Real-time IOD monitoring at IOD Monitor
Questions and comments may be addressed to Saji N. Hameed by email (saji'at-mark'u-aizu.ac.jp) or from my ResearchGate page
A monster of an IOD
The strength of this IOD is enormous. We were anticipating it to exceed the 2006 event, based on the DMI comparisons at http://enformtk.u-aizu.ac.jp/blog/2019/09/03/how-strong-is-the-2019-iod/
But, this seems destined to break some records. Look at the wind and OLR anomalies. They are well matched with SST anomalies and will further cool the SST at the eastern Indian Ocean, pushing the IOD to greater strength by the end of October. Perhaps, this IOD is similar to the 1961 event as my good friend Prof. Ashok Karumuri pointed out a few days ago.
The rainfall impacts over Africa have apparently set in, and at this stage seems stronger than in 2006. (scroll down to see rainfall comparison for 2006 and 2019 events; the rain plotted is the daily mean rainfall, not anomalies). Detailed rainfall for some regions can be seen from http://enformtk.u-aizu.ac.jp/regions/
The expected impact over Africa is plotted based on IOD composites from previous events (1961,1967,1994 and 2006) at http://enformtk.u-aizu.ac.jp/blog/2019/09/20/how-will-iod-impact-equatorial-east-africa/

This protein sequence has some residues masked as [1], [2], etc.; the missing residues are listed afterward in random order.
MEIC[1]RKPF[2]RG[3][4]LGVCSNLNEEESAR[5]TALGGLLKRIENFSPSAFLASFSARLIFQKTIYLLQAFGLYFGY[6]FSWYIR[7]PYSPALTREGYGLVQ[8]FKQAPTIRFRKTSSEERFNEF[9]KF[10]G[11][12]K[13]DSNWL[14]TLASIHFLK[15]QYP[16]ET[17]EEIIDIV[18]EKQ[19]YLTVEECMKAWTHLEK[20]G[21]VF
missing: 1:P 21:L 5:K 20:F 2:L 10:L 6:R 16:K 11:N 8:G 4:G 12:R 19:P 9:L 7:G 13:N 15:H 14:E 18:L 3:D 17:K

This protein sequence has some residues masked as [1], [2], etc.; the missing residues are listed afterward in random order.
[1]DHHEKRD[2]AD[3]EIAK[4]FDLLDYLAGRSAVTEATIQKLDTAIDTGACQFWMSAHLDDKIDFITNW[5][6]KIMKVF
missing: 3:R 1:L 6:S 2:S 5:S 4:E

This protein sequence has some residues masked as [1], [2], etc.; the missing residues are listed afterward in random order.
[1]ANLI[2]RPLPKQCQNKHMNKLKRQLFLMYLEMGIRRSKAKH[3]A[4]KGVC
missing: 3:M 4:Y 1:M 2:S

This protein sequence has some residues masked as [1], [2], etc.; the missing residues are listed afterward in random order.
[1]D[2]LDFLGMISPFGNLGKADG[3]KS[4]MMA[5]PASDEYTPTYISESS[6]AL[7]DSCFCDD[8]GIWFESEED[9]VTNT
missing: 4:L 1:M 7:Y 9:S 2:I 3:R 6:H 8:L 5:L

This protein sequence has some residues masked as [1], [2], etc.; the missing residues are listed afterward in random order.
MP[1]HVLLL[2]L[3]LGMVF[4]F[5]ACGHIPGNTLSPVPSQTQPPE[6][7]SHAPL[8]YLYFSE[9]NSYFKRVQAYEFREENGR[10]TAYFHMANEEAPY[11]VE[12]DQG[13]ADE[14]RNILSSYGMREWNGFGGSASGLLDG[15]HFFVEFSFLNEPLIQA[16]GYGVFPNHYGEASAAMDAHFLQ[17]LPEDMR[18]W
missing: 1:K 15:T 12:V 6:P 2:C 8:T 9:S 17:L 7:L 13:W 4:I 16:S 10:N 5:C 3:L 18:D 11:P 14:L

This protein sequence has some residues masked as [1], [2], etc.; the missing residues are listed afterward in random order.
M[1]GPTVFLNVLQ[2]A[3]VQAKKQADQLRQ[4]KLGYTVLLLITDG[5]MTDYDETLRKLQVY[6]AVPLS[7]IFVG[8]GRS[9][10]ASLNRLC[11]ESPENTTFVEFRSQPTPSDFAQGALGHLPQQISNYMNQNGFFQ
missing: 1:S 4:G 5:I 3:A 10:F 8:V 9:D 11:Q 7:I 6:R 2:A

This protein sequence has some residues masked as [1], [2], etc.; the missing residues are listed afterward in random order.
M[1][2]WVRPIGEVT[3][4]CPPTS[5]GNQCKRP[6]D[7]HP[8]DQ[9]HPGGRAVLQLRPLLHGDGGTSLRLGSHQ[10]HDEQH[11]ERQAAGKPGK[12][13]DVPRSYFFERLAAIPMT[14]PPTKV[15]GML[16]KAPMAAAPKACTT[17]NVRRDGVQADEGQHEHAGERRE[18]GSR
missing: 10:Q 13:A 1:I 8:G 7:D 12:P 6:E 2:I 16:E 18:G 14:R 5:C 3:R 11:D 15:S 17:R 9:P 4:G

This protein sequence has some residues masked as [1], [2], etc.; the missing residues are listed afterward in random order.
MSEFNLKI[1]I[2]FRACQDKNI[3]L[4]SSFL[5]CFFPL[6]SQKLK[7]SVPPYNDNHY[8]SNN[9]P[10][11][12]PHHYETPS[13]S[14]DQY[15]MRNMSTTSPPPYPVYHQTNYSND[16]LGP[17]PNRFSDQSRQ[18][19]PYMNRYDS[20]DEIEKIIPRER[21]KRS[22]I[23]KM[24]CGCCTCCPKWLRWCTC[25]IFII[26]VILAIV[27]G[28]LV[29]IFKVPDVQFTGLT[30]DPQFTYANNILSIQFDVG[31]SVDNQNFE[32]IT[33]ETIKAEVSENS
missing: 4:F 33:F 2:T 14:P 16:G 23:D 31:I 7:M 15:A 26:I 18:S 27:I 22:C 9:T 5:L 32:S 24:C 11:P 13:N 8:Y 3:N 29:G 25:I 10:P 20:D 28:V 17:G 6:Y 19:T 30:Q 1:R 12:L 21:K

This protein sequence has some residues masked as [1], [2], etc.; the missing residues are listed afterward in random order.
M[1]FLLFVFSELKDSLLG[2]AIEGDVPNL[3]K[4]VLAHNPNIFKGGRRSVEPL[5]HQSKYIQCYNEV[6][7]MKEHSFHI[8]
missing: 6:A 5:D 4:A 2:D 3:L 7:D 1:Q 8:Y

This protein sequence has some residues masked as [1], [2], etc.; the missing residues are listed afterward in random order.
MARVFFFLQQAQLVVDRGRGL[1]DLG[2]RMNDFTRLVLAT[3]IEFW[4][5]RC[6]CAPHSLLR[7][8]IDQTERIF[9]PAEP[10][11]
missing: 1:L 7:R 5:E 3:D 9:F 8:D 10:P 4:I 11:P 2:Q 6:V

Among the places facing unusual rains are my home state of Kerala. It was unsually cold and damp when I visited there two weeks ago. There were puddles of rain along the roads that I travelled. I hope people will take precautions not to catch cold or catch mosquito born diseases in places affected by unsually strong and continuous rains.
It is now also time for the IOD to impact sea surface temperatures over the Pacific. We have published an account of how the 2006 IOD impacted SST over the Pacific, and you can pretty well be sure that this IOD will also have similar or stronger impacts (I am guessing this in terms of equatorial atmospheric dynamics and their impacts on the Pacific, and also on the nature of the west Pacific wind anomalies associated with the IOD).